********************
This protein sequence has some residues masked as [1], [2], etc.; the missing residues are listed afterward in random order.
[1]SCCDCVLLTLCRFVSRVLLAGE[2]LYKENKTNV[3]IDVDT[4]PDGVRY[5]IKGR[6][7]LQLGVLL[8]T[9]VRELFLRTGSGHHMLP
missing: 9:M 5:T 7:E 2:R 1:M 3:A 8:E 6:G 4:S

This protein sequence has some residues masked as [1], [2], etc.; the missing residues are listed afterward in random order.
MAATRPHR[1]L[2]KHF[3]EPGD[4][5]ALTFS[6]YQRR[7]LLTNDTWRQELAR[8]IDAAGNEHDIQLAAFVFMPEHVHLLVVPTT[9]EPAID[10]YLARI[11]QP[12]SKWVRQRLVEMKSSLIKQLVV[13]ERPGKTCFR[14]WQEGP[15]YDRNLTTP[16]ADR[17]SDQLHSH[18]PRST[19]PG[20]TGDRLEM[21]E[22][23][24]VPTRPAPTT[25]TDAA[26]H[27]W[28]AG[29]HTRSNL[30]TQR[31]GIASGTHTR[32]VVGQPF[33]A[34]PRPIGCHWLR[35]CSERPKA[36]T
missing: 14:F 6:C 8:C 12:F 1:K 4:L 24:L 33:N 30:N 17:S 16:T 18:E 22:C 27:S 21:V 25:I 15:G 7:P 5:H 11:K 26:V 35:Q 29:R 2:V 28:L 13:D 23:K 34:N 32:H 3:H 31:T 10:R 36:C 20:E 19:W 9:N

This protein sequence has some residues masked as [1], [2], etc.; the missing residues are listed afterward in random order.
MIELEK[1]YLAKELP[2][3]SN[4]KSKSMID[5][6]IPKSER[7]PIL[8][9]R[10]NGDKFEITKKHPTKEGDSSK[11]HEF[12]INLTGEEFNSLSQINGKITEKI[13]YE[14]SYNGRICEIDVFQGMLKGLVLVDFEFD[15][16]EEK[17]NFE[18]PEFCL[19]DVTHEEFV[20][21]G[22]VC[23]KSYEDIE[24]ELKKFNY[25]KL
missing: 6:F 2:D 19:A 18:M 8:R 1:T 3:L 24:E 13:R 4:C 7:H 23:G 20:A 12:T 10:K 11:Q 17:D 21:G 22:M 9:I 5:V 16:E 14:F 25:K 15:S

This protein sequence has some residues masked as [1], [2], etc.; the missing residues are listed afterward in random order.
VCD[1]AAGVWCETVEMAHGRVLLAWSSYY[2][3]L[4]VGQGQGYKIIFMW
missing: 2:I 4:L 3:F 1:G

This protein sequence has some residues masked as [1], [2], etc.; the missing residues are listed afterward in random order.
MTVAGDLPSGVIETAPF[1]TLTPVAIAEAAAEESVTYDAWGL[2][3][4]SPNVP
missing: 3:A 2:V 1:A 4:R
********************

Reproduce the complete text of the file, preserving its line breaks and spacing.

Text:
This protein sequence has some residues masked as [1], [2], etc.; the missing residues are listed afterward in random order.
[1]SCCDCVLLTLCRFVSRVLLAGE[2]LYKENKTNV[3]IDVDT[4]PDGVRY[5]IKGR[6][7]LQLGVLL[8]T[9]VRELFLRTGSGHHMLP
missing: 9:M 5:T 7:E 2:R 1:M 3:A 8:E 6:G 4:S

This protein sequence has some residues masked as [1], [2], etc.; the missing residues are listed afterward in random order.
MAATRPHR[1]L[2]KHF[3]EPGD[4][5]ALTFS[6]YQRR[7]LLTNDTWRQELAR[8]IDAAGNEHDIQLAAFVFMPEHVHLLVVPTT[9]EPAID[10]YLARI[11]QP[12]SKWVRQRLVEMKSSLIKQLVV[13]ERPGKTCFR[14]WQEGP[15]YDRNLTTP[16]ADR[17]SDQLHSH[18]PRST[19]PG[20]TGDRLEM[21]E[22][23][24]VPTRPAPTT[25]TDAA[26]H[27]W[28]AG[29]HTRSNL[30]TQR[31]GIASGTHTR[32]VVGQPF[33]A[34]PRPIGCHWLR[35]CSERPKA[36]T
missing: 14:F 6:C 8:C 12:F 1:K 4:L 24:L 33:N 30:N 17:S 16:T 18:E 22:C 27:S 21:V 25:I 15:G 7:P 5:H 11:K 26:V 35:Q 29:R 2:V 28:L 13:D 23:K 34:N 32:H 3:H 31:T 10:R 36:C 20:E 19:W 9:N

This protein sequence has some residues masked as [1], [2], etc.; the missing residues are listed afterward in random order.
MIELEK[1]YLAKELP[2][3]SN[4]KSKSMID[5][6]IPKSER[7]PIL[8][9]R[10]NGDKFEITKKHPTKEGDSSK[11]HEF[12]INLTGEEFNSLSQINGKITEKI[13]YE[14]SYNGRICEIDVFQGMLKGLVLVDFEFD[15][16]EEK[17]NFE[18]PEFCL[19]DVTHEEFV[20][21]G[22]VC[23]KSYEDIE[24]ELKKFNY[25]KL
missing: 6:F 2:D 19:A 18:M 8:R 1:T 3:L 24:E 13:R 4:C 7:H 23:G 20:A 12:T 10:K 11:Q 17:D 21:G 22:M 9:I 5:V 16:E 14:F 25:K 15:S

This protein sequence has some residues masked as [1], [2], etc.; the missing residues are listed afterward in random order.
VCD[1]AAGVWCETVEMAHGRVLLAWSSYY[2][3]L[4]VGQGQGYKIIFMW
missing: 2:I 4:L 3:F 1:G

This protein sequence has some residues masked as [1], [2], etc.; the missing residues are listed afterward in random order.
MTVAGDLPSGVIETAPF[1]TLTPVAIAEAAAEESVTYDAWGL[2][3][4]SPNVP
missing: 3:A 2:V 1:A 4:R